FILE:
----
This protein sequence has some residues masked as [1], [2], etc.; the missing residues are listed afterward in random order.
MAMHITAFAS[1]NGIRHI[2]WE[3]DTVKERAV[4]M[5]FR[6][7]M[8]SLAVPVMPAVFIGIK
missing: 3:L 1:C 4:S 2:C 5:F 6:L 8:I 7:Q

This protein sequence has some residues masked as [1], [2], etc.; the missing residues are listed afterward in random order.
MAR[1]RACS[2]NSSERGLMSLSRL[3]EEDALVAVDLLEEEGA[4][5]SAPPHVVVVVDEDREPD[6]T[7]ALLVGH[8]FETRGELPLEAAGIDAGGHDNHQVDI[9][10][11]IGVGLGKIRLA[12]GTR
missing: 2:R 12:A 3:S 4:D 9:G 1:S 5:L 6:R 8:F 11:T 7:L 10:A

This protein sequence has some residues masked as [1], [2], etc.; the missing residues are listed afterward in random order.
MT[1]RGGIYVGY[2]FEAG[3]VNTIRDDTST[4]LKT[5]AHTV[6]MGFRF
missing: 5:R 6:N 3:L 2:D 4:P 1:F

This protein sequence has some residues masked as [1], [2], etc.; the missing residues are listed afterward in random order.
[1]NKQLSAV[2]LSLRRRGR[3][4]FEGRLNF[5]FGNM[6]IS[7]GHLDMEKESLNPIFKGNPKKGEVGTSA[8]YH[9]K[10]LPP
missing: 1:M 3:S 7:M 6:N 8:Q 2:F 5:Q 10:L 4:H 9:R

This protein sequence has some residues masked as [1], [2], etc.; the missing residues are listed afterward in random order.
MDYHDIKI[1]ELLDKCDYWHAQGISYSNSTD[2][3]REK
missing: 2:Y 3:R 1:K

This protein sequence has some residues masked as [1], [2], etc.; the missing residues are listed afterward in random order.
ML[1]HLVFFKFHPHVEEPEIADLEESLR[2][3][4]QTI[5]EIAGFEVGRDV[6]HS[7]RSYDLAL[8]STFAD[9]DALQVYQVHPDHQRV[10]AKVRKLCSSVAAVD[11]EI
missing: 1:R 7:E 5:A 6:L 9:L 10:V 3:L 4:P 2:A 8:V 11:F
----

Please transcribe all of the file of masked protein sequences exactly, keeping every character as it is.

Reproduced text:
This protein sequence has some residues masked as [1], [2], etc.; the missing residues are listed afterward in random order.
MAMHITAFAS[1]NGIRHI[2]WE[3]DTVKERAV[4]M[5]FR[6][7]M[8]SLAVPVMPAVFIGIK
missing: 3:L 1:C 4:S 2:C 5:F 6:L 8:I 7:Q

This protein sequence has some residues masked as [1], [2], etc.; the missing residues are listed afterward in random order.
MAR[1]RACS[2]NSSERGLMSLSRL[3]EEDALVAVDLLEEEGA[4][5]SAPPHVVVVVDEDREPD[6]T[7]ALLVGH[8]FETRGELPLEAAGIDAGGHDNHQVDI[9][10][11]IGVGLGKIRLA[12]GTR
missing: 2:R 12:A 3:S 4:D 9:G 1:S 5:L 6:R 8:F 11:T 7:L 10:A

This protein sequence has some residues masked as [1], [2], etc.; the missing residues are listed afterward in random order.
MT[1]RGGIYVGY[2]FEAG[3]VNTIRDDTST[4]LKT[5]AHTV[6]MGFRF
missing: 5:R 6:N 3:L 2:D 4:P 1:F

This protein sequence has some residues masked as [1], [2], etc.; the missing residues are listed afterward in random order.
[1]NKQLSAV[2]LSLRRRGR[3][4]FEGRLNF[5]FGNM[6]IS[7]GHLDMEKESLNPIFKGNPKKGEVGTSA[8]YH[9]K[10]LPP
missing: 1:M 3:S 7:M 6:N 8:Q 2:F 5:Q 10:L 4:H 9:R

This protein sequence has some residues masked as [1], [2], etc.; the missing residues are listed afterward in random order.
MDYHDIKI[1]ELLDKCDYWHAQGISYSNSTD[2][3]REK
missing: 2:Y 3:R 1:K

This protein sequence has some residues masked as [1], [2], etc.; the missing residues are listed afterward in random order.
ML[1]HLVFFKFHPHVEEPEIADLEESLR[2][3][4]QTI[5]EIAGFEVGRDV[6]HS[7]RSYDLAL[8]STFAD[9]DALQVYQVHPDHQRV[10]AKVRKLCSSVAAVD[11]EI
missing: 1:R 7:E 5:A 6:L 9:L 10:V 3:L 4:P 2:A 8:V 11:F